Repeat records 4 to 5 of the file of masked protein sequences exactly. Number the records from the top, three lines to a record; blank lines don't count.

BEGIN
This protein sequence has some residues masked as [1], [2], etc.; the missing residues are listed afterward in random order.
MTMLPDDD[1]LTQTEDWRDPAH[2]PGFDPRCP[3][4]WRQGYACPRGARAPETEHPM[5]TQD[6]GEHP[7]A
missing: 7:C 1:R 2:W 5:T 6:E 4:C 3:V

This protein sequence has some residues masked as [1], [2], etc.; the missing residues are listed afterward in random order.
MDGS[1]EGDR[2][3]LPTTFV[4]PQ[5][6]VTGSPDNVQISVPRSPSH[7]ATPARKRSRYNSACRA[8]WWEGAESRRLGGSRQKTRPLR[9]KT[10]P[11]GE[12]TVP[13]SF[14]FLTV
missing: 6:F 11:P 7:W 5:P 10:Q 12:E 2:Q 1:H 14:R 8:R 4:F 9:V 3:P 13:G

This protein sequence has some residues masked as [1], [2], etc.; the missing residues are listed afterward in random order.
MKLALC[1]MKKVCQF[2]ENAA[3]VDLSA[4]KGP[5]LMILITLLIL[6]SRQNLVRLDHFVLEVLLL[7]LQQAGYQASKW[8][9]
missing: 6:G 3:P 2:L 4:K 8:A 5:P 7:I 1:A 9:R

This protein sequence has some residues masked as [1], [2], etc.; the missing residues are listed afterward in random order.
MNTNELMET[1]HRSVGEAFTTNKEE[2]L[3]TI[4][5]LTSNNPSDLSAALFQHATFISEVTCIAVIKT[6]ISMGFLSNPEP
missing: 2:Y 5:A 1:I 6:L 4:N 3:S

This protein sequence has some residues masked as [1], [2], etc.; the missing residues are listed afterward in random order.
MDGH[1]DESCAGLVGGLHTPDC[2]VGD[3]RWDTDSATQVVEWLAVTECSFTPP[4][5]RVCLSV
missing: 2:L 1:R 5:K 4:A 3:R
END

This protein sequence has some residues masked as [1], [2], etc.; the missing residues are listed afterward in random order.
MNTNELMET[1]HRSVGEAFTTNKEE[2]L[3]TI[4][5]LTSNNPSDLSAALFQHATFISEVTCIAVIKT[6]ISMGFLSNPEP
missing: 2:Y 5:A 1:I 6:L 4:N 3:S

This protein sequence has some residues masked as [1], [2], etc.; the missing residues are listed afterward in random order.
MDGH[1]DESCAGLVGGLHTPDC[2]VGD[3]RWDTDSATQVVEWLAVTECSFTPP[4][5]RVCLSV
missing: 2:L 1:R 5:K 4:A 3:R